Singing an Irish ballad as an Asian pirate at a Halloween belly dance Hafla
Three days ago, I would not have guessed I would be playing this small role in the hafla!
Abby and I had gone to last year’s instance of Khafif’s annual Halloween hafla for the first time, and there was a lot of belly dancing, live music, and food. At the time, I was just a spectator, and hadn’t even gone in a costume (the announced theme was “video games”). I have to confess that it is usually very difficult to convince me to put on a costume for an event, because I don’t like standing out and I like dressing comfortably.
This year’s call for performers
This year, the theme was “pirates”. Abby and I were going again, since she plays music at these haflas as a member of the Balkan Babes.
Three months ago, Jenn, one of the organizers, issued on Facebook a call for performers, both dancers and musicians.
I originally had no particular plan to go in costume, or to play some music at the hafla, but I just happened to notice a guy post:
Well, I'm a folk singer, specializing in Irish and Scottish songs. I can't think of anything "pirate" in the playlist at the moment, but I've got a number of nautical themed pieces.
Since I had become sufficiently interested in Irish music in the past months that I had ordered an Irish flute and expected delivery at any moment, I immediately replied to the guy:
I like playing Irish whistle and flute music; maybe we can come up with some pirate theme together?
Three days ago
There was never any resumption of discussion of the Irish music idea, so I didn’t follow up, since it never occurred to me to want to come up with some kind of solo performance of something.
But then this Wednesday, three days ago, I got a message from Jenn:
I was wondering if you guys were still wanting to play a song or two for us this weekend for the Halloween Hafla? You are more than welcome. Let us know and if so, do you guys know any piratey music. It's been awhile since we last communicated and things might have changed since late July.
Research and preparation
I decided to see if I could quickly find a suitable “Irish pirate” song in order to learn it and get other people to perform it with me, with my playing it on Irish flute (an instrument I did receive in the summer and have been playing, ironically, mainly for French music).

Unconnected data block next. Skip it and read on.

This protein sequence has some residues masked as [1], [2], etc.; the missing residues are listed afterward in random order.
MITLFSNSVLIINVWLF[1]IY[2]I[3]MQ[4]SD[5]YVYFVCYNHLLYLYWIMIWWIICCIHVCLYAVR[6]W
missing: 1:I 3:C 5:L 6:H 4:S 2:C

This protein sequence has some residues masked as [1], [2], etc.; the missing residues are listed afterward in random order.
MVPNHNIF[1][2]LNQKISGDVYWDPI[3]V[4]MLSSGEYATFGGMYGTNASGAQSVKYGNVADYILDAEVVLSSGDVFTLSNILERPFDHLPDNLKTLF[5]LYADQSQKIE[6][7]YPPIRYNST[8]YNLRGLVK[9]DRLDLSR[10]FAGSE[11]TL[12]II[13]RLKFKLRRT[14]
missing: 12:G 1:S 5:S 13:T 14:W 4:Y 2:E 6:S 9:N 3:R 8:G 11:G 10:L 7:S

Irish pirate ballads
Out of sheer luck, the very top Google hit for “Irish pirate music” turned up a CD called “Irish pirate ballads”, and also out of sheer luck, I found that the Carnegie Library had a copy of this CD.
The very next day, Thursday, I picked up the CD from the library. I listened to it and identified a song that I liked that really was about an authentic Irish pirate, and decided that I would learn it and perform it on Irish flute. The song was “The Ballad of O’Bruadair”, also known as “Out on the Ocean”. It is apparently about Micheal O’Bruadair, a 17th century pirate and smuggler, who of course eventually was hanged for his crimes.
I responded to Jenn saying that I had found a song, and I asked around whether anyone wanted to accompany me or sing along. I got no response, but figured someone would turn up. I printed out ten copies of the lyrics, which can be found here, with the idea that at worst, I would pass these out and ask for audience participation.
The melody was pretty simple, and I played it several times on my flute to get it down, and also watched a performance of the song on YouTube:
Since I was very pressed for time before the weekend, I didn’t bother to write down the melody in music notation; I thought I had it pretty well memorized. I considered writing it down “just in case”, but never got around to it, despite a note to myself.